Thursday, February 12, 2009

Shelter(s) for the PCT

I'm a dedicated tarp camper and will be using an ultralight poncho-tarp on the PCT. Those who carry tents on the PCT generally do so for the larger enclosed, most convenient bug-free space. There may be individual psychological reasons as well, such as feeling subjectively safer being completely out of view. Obviously, bugs (especially mosquitos) are a major force to be dealt with on the PCT, and tarp campers must have some kind of net enclosure to protect themselves at night - at the very least, a headnet to wear to bed. 

On the Colorado CDT, we lacked such an enclosure and suffered as a result. For our trip to Peru, I sewed an effective two-man net enclosure weighing only 200 grams (7 oz). Now that I'm going alone, I'll need something different. 

Since it doesn't rain much on the PCT in the summertime, most thru-hikers end up sleeping under the stars most of the time. This is what I plan to do as well. My MLD cuben poncho-tarp weighs only 200 grams (7 oz) along with the tie-outs and stakes, and I don't expect to have to use it much. It's even big enough for two people, if rain is infrequent or brief. My model of the poncho-tarp is 5'4'' wide as opposed to the standard 4' wide ponchos that Ron at MLD sews. This gives the poncho more versatility, but cost me a lot more for the custom design. 

Here are some budget options for a shelter on the PCT:

  1. Buy 3 yards of 60'' wide silnylon 2nds (they're just as good as 1sts) at and make yourself a one-piece, one-man tarp for roughly $30-35. The best size is 5' x 9'. All you'll need to do is sew around the edges and put 8 grosgrain loops on the corners and halfway between each corner. To make it even more usable, put linelocks on the loops to make tensioning the tarp a cinch. 
  2. Get the Golite poncho tarp. It can be found used or on sale for as little as $30-35. The size is ideal for a one-man shelter, housing two if necessary (if you have little gear, and the rain is not lengthy). You'll have to seam-seal the hood seams and tie the hood to a branch or stake when setting up the tarp to avoid leakage.
  3. Use a tent fly and leave the rest of the tent home. Tent flies can be harder to pitch as a tarp because of their tent-fitting shape, but this has worked for me before. Cost: $0 (assuming you already have a tent). 
  4. (Not for the faint of heart). Attach four tie-outs using a sheet bend knot to a two-man Adventure Medical Kits emergency blanket (3.5 oz) and pitch over a string drawn between two trees or posts. Sleeping under this can be scary at first, but it has worked for me in moderate rains. I would be concerned about hail. The emergency blanket also provides unsurpassed shade in the desert sun if you have a place to tie it to. It costs $6-7. 

Generally, the cheapest ultralight waterproof material is silnylon, and the cheapest shelters are made of this material. You won't gain much by paying a lot more for spinnaker or cuben fiber. 

Bug nets

Assuming you're using a tarp like me, you'll need a bug-free enclosure to avoid going insane. It can be a minimalist one that just drapes over you, like the Gossamer Gear (GG) bug net, or one that attaches to your groundcloth, creating a fully enclosed space. A mid-way solution would be the A16 bug bivy. Each of these can weigh very little (under 200 grams, or 7 oz). For me, a headnet didn't cut it on the CDT, because I couldn't eat in one (duh) or completely protect my hands and ankles while resting. I strongly recommend having a bug-free enclosure that allows you to eat, rest, and write in your journal without having to worry about mosquitos biting you. This means something at least as protecting as the GG throw-over bug net or the A16 bug bivy, which pops open easily using a lightweight fiberglass frame. These will cost under $50.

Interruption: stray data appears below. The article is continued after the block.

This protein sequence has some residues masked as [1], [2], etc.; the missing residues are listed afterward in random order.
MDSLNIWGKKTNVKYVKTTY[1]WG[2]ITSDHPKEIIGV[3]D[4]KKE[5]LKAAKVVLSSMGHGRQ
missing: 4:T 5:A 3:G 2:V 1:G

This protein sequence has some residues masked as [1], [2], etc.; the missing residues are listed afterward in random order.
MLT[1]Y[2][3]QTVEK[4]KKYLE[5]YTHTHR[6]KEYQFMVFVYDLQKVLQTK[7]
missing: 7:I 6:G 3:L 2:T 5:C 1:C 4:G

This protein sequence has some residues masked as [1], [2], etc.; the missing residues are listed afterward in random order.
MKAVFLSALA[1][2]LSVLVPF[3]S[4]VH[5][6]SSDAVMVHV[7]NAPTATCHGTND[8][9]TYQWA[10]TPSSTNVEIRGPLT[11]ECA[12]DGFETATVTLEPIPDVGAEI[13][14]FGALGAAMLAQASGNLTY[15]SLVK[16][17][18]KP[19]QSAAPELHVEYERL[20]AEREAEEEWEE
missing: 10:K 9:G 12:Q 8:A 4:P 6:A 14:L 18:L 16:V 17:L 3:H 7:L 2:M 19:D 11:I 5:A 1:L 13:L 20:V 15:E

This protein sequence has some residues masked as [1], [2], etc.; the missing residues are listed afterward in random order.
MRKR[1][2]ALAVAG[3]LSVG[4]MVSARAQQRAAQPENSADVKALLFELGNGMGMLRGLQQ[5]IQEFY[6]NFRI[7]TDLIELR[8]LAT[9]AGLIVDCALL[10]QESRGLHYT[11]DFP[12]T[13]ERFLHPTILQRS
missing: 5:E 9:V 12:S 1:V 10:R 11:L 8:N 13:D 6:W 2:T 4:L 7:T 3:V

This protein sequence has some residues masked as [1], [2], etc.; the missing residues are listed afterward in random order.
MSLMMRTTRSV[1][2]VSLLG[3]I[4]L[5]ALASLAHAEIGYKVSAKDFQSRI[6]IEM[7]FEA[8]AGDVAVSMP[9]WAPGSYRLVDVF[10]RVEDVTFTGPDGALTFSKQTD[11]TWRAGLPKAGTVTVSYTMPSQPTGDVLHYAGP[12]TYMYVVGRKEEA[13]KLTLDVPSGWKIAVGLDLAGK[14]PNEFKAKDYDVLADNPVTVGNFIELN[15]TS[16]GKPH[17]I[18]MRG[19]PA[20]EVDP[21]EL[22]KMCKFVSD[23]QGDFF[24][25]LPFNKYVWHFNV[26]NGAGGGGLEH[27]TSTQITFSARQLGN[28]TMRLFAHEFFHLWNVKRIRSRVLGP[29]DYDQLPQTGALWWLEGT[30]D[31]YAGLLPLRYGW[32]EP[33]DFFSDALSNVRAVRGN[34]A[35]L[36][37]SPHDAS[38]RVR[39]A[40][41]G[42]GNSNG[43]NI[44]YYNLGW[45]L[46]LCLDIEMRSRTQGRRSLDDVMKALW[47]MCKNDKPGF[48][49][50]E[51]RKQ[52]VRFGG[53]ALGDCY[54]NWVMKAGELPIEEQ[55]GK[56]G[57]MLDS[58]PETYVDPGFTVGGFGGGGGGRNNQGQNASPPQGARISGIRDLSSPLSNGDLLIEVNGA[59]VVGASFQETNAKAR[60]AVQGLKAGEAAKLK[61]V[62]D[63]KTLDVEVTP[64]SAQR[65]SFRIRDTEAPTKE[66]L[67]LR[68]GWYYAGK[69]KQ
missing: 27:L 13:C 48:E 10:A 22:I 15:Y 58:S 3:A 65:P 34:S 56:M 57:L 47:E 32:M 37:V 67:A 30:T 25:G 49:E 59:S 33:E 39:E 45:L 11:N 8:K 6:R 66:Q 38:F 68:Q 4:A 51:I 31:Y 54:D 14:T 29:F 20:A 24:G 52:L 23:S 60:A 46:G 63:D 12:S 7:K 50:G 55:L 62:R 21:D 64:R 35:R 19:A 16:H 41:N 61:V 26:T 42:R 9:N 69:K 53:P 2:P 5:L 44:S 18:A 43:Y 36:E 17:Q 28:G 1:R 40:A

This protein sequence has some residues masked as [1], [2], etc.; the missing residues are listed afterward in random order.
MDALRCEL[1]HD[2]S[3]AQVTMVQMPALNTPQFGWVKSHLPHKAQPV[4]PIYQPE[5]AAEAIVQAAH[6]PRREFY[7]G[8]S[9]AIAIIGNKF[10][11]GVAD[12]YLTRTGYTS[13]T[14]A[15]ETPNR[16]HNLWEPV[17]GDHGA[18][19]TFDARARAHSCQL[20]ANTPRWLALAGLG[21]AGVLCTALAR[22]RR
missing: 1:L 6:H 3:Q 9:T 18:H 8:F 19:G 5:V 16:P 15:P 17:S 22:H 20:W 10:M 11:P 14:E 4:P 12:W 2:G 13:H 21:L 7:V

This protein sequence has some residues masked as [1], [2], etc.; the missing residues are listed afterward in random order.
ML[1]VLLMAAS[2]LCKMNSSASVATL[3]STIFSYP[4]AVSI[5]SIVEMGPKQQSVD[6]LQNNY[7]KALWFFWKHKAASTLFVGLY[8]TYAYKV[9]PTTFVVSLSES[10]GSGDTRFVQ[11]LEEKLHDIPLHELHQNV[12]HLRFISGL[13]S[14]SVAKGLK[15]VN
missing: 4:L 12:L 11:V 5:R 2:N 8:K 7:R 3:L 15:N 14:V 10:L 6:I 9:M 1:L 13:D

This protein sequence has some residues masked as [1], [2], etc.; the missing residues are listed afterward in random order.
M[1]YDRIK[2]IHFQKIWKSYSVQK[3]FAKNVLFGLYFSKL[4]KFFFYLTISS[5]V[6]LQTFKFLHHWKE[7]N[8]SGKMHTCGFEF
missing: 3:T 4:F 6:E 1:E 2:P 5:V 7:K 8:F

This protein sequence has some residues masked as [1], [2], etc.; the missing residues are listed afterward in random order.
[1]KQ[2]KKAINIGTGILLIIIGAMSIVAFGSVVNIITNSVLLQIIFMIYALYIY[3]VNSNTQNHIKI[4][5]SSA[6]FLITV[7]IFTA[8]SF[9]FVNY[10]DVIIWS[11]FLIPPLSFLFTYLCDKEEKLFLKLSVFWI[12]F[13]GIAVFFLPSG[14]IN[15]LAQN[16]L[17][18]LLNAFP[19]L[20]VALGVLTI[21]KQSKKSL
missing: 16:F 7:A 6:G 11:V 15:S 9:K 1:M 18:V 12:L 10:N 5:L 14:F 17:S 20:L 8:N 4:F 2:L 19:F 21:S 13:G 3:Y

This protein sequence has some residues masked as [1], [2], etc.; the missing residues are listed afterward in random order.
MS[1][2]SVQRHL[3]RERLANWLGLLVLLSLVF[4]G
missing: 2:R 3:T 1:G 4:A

Fully enclosed "net tents" cost a bit more, unless you sew one yourself. Here are some options:

  1. Ray-way net tent (two-man only, if I'm not mistaken). You'll need to sew it yourself, and it's designed to be used in conjunction with their tarp. It seems to be a little clumsy to use on its own, as it would require quite a few stakes and two sticks to hold it upright. 
  2. MLD bug bivy. Lightweight and does the trick, but needs something overhead to hang on. 
  3. Six Moon Designs (SMD) Serenity net tent. Lightweight and allows you to sit up to eat (very convenient). The downside is that it needs to be staked out before using. This reduces the likelihood that you'll actually set it up for lunch breaks. 
  4. Any bivy sack with a fully netted head section, such as the Titanium Goat Ptarmigan bivy in the full netting option. This is certainly usable, but I wonder if I will not want more breeze passing across my body during breaks in the hot sections of the PCT. 

My choice

I expect to be sleeping in a hammock most nights, so my choice of net enclosure has to be built around that. I'm going to sew a net tube with drawstrings at both ends (similar to this or perhaps one of the tapered ones shown here), and slip that over my hammock. A string will be tied over the top of the hammock to hold up the netting. It seems to be a very functional concept, and the net would weigh under 6 oz. Furthermore, I could slide into this netting if I ever sleep on the ground, and even suspend it from a branch for rest stops where I want to sit on the ground. I'll take pictures of this set-up as soon as I complete it. 

My poncho-tarp is large enough to provide decent, though not ideal, coverage for my hammock. Most of the time I won't be using it, though. 

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